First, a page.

If you want to teach at the university level, work in nursing research, or take on executive-level roles, a doctoral degree might be your best bet. Depending on your goals, there are several options to consider, including a Doctor of Nursing Practice, Doctor of Nursing Science, Doctor of Philosophy, and Doctor of Education in Nursing.
Do they offer the right degree for the career I want?
Do they have specialty courses that interest me?
How much clinical rotation time will I get?
What’s their access to top-quality equipment?
How well do students do on licensing exams?
Does the school offer career placement programs?
Can I afford the tuition?
Something to consider is attending information sessions at the various schools you might be interested in. This can give you a better feel for the specifics of the program and help you decide if it’s the right fit. Some schools may even let you sit in on certain classes or meet with professors.
What about online nursing school?
Another thing to ask yourself is whether the format of a program fits into your life. While many students still attend traditional on-campus programs, an increasing number of people are looking for online options that let them pursue higher education while balancing other responsibilities in their lives. The good news is that these programs do exist in a hybrid format. In these, the hands-on, clinical portion of your coursework will need to be done in person, but most of your nonclinical classes can be taken online.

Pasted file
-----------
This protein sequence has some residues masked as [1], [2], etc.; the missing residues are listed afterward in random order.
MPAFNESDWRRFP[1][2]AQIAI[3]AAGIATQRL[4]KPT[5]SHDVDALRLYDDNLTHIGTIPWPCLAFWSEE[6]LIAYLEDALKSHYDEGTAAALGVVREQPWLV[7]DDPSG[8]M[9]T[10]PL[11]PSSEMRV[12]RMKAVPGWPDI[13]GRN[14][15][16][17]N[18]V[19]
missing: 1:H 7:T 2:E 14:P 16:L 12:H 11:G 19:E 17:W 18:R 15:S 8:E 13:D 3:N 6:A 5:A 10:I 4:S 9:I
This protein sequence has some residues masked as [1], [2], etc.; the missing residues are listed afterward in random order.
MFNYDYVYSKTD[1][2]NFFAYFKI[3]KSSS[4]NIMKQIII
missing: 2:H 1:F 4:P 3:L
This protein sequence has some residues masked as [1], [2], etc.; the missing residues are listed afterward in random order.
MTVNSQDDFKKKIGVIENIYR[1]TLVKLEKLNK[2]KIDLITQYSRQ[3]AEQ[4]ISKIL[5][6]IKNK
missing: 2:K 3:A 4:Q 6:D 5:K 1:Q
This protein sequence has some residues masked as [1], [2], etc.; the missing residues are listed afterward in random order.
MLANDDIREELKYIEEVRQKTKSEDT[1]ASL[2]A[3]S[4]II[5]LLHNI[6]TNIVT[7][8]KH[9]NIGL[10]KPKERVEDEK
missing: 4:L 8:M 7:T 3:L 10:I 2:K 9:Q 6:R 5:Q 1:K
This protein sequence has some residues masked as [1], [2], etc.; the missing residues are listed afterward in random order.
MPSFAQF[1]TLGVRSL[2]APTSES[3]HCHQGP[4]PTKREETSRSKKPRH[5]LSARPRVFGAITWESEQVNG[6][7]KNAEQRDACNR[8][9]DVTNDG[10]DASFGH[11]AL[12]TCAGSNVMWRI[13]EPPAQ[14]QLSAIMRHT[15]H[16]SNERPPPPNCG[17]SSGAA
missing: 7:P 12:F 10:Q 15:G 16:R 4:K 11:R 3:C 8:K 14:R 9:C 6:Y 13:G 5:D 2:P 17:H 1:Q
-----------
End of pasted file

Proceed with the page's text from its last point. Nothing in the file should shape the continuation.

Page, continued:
Step 4 Meet the prerequisite and admission requirements and apply
Once you’ve decided which schools and programs could be right for you, the next step is to make sure you meet their requirements for prerequisites and admission.
Is there a GPA requirement?
Requirements vary by school and level of degree, but in most cases, you can expect to need an acceptable high school GPA (or equivalent score on the GED) or have good grades from any postsecondary education you’ve already completed. CNA and LPN programs might not have a minimum GPA, while many associate’s programs require at least a 2.5. College and universities offering bachelor’s and graduate degrees often require a 3.0 or higher.The more advanced the degree and prestigious the program, the better your GPA will need to be.
What are the prerequisites for nursing school?
You’ll also need to verify what prerequisites your programs require. Lower-level degrees will likely need you to have completed general education courses such as English and math, as well as a few science-focused studies like anatomy, chemistry, and biology. Advanced degrees will have more specific requirements depending on your concentration. If you don’t already have the necessary courses under your belt, you’ll need to earn those credits before you can apply.
Most programs require you to take entrance exams—general tests like the SAT or ACT, exams designed specifically for nurses, and sometimes 1 of each. These are meant to assess your ability in areas such as reading and math, and help schools determine a nursing candidate’s potential to succeed in school. There are many different tests that are available, but some commonly used exams include: